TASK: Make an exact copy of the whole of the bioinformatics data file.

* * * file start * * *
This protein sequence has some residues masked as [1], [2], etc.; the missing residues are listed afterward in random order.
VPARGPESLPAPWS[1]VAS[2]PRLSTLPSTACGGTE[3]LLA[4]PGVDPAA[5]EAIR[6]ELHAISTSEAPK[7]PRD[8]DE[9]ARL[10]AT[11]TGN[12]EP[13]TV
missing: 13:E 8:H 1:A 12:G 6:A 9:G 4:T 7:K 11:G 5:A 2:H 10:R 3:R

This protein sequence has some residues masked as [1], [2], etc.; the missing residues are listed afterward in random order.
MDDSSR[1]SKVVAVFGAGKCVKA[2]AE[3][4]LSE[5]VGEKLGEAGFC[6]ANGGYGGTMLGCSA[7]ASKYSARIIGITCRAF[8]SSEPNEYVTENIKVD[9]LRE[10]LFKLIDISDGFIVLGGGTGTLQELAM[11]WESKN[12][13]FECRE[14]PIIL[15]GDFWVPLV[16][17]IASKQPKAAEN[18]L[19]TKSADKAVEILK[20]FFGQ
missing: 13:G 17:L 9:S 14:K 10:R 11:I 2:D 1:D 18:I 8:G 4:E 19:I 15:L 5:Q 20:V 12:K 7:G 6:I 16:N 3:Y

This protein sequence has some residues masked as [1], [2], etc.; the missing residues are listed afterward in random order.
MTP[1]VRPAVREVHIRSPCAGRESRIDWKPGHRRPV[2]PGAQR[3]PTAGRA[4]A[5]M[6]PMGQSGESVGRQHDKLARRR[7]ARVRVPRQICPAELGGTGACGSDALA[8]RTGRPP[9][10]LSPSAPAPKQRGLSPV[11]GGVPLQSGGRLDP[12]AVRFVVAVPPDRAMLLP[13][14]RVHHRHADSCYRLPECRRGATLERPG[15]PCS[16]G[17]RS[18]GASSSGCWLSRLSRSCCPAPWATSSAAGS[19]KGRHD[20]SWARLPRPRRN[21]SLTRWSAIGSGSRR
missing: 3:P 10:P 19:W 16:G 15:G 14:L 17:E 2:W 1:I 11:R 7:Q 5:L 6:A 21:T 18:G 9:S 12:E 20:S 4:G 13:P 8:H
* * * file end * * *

This protein sequence has some residues masked as [1], [2], etc.; the missing residues are listed afterward in random order.
VPARGPESLPAPWS[1]VAS[2]PRLSTLPSTACGGTE[3]LLA[4]PGVDPAA[5]EAIR[6]ELHAISTSEAPK[7]PRD[8]DE[9]ARL[10]AT[11]TGN[12]EP[13]TV
missing: 13:E 8:H 1:A 12:G 6:A 9:G 4:T 7:K 11:G 5:A 2:H 10:R 3:R

This protein sequence has some residues masked as [1], [2], etc.; the missing residues are listed afterward in random order.
MDDSSR[1]SKVVAVFGAGKCVKA[2]AE[3][4]LSE[5]VGEKLGEAGFC[6]ANGGYGGTMLGCSA[7]ASKYSARIIGITCRAF[8]SSEPNEYVTENIKVD[9]LRE[10]LFKLIDISDGFIVLGGGTGTLQELAM[11]WESKN[12][13]FECRE[14]PIIL[15]GDFWVPLV[16][17]IASKQPKAAEN[18]L[19]TKSADKAVEILK[20]FFGQ
missing: 13:G 17:L 9:S 14:K 10:R 11:I 2:D 1:D 18:I 8:G 4:E 19:I 15:L 5:Q 20:V 12:K 7:G 6:I 16:N 3:Y

This protein sequence has some residues masked as [1], [2], etc.; the missing residues are listed afterward in random order.
MTP[1]VRPAVREVHIRSPCAGRESRIDWKPGHRRPV[2]PGAQR[3]PTAGRA[4]A[5]M[6]PMGQSGESVGRQHDKLARRR[7]ARVRVPRQICPAELGGTGACGSDALA[8]RTGRPP[9][10]LSPSAPAPKQRGLSPV[11]GGVPLQSGGRLDP[12]AVRFVVAVPPDRAMLLP[13][14]RVHHRHADSCYRLPECRRGATLERPG[15]PCS[16]G[17]RS[18]GASSSGCWLSRLSRSCCPAPWATSSAAGS[19]KGRHD[20]SWARLPRPRRN[21]SLTRWSAIGSGSRR
missing: 3:P 10:P 19:W 16:G 15:G 14:L 17:E 2:W 1:I 11:R 7:Q 5:L 6:A 21:T 18:G 9:S 12:E 20:S 4:G 13:P 8:H